Tuesday, December 20, 2011

Same Sex Adoption

For some time the headlines have screamed of discrimination against same sex couples adopting. Catholic agencies have closed their doors rather than go against their beliefs and allow gay couples to adopt children.  Gays are up in arms and many claim that such policies only hurt the children who could benefit from loving homes regardless of the sexual orientation of those who care for them.

When I went to press with THE STORK MARKET in 2007, the topic was just becoming an issue and my thoughts were not yet fully formed.  I am an extremely liberal progressive and fully and totally support marriage equality.  But adoption as a gay rights issue was another question altogether that required more time to formulate my conflicted feelings and form an opinion. I thus, then - and since - have avoided the subject not wanting to become embroiled in adding to the furor of adoption becoming another platform for gay rights for two reasons:

1. Adoption is not a "right"
2. Adoption should always put the needs of children above those of any of the adults

No one has a "right" to adopt. Furthermore, although they get lumped together in the media and the minds of the public, all adoptions are not equal. State adoptions of children in foster care are mandated by state law while private adoptions - domestic and international - are held to very different standards and looser regulations, based primarily on who can afford to pay the tens of thousands of dollars they cost.  Religious institutions and private adoption facilitators are not bound by the same anti-discrimination laws that state agencies are.

As far as discrimination, we need to step back and recognize that the entire concept of adoption is based on subjective prejudices that age, marital status and finances determine who is more "fit" to parent. We live in a society that makes these judgments all the time. We judge some people as too young or too old to be good parents before they ever even try. This has always been the case.

Private and religious adoption agencies always made their own selection criteria. In the 1940's - 1970's, for instance, prospective adopters had to be a married man and woman of the a particular religion and had to prove infertility - as if that made one a better parent!  Jewish agencies looked for Jewish parents for children and Catholic agencies selected catholic families. Why is that wrong if it is the wishes of the mother? They also tried to match prospective parents eye and hair color to the child so they could more easily pass the child off as their own. Age was always a factor for adopters as were requirements such as having sufficient room in the home for each child. Today the weight of those applying to adopt has become, at times, an issue as obesity is a health issue.

Today mothers considering adoption are more involved and make their own selections from a pool. Surely they are allowed the right to their own person preference, even if that includes ruling out single applicants or same sex couples if it is not what they want for their child.  Bottom line is that there is no right to adopt. Adoption is a privilege, not a right and selections are made, some based on wisdom and some simply on personal preference. And, it is always based on the MYTH that adoption provides a "better" life when in fact it only guarantees a different life. It's all a crap shoot! Background checks are sorely lacking any teeth and in private independent adoptions the adopters pay for their own home studies which are drive-by rubber stamps.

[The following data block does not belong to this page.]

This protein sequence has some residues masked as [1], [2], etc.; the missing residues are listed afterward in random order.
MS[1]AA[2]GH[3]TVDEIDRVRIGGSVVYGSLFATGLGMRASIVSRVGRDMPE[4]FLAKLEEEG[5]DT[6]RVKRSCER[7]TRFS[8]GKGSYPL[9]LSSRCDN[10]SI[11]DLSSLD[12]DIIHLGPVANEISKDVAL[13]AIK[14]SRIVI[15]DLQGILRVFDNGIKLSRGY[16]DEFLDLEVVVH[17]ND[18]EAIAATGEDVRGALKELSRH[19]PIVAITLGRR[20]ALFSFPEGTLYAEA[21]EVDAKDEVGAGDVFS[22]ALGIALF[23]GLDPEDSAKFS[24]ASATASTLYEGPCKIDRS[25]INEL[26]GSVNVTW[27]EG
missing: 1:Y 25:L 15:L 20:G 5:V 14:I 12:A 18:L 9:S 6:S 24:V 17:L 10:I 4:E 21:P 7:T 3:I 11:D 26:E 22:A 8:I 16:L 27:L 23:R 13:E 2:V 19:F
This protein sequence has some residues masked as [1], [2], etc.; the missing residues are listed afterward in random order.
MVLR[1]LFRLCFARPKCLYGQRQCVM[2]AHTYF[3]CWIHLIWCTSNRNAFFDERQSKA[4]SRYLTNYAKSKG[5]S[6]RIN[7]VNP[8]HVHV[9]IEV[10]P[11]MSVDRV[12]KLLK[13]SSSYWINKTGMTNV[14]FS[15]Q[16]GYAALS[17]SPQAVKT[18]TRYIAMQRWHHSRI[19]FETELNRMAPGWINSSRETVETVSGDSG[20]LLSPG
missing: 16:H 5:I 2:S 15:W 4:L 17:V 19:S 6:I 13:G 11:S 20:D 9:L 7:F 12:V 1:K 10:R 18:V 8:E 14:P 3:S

While governmental agencies are bound by anti-discrimination laws, we should be screaming far louder for the rights of children to be protected than worrying about some people being excluded by SOME agencies!  Adoption needs to be a last resort after all efforts at Family Preservation have been tried and failed. It then needs to be child-centered and decisions need to be made as to what is best for each child, not those desiring to obtain a child.

In most cases -- most especially with children coming out of state care -- permanent legal guardianship with visitation is what is best and the parents who are able to accept that are the ones best suited. Many children placed from foster care have developed relationships - good or bad - with their parents, siblings or other kin that needs to be respected and continued.   Criteria should thus put a high value on applicants who fully understand and accept that they will be caring for a child who comes with a pre-existing family and history and are ready to honor, protect and maintain that.  They also need to be people who understand that adopted children - of any age - come with emotional baggage including feelings of loss, grief, rejection and abandonment. They need to be prepared to meet these needs realistically, be able to deal with acting-out and learning difficulties, and not be seeking a child to love them.

These are the criteria all adoption agencies should be screening for, not external factors.


LilySea said...

I don't disagree with what you say about adoption not being a right and about the whole system of adoption being about discrimination against certain kinds of people as parents. I don't disagree that reform needs to be focused on family preservation and on children's rights before all else.

But I see no reason why overturning bans against same-sex adoption is at odds with these goals. While adoption may not be a right every child does have a right to a family and as you point out, expectant mothers with an interest in placing their children for adoption should certainly have every right to choose what they do and don't want.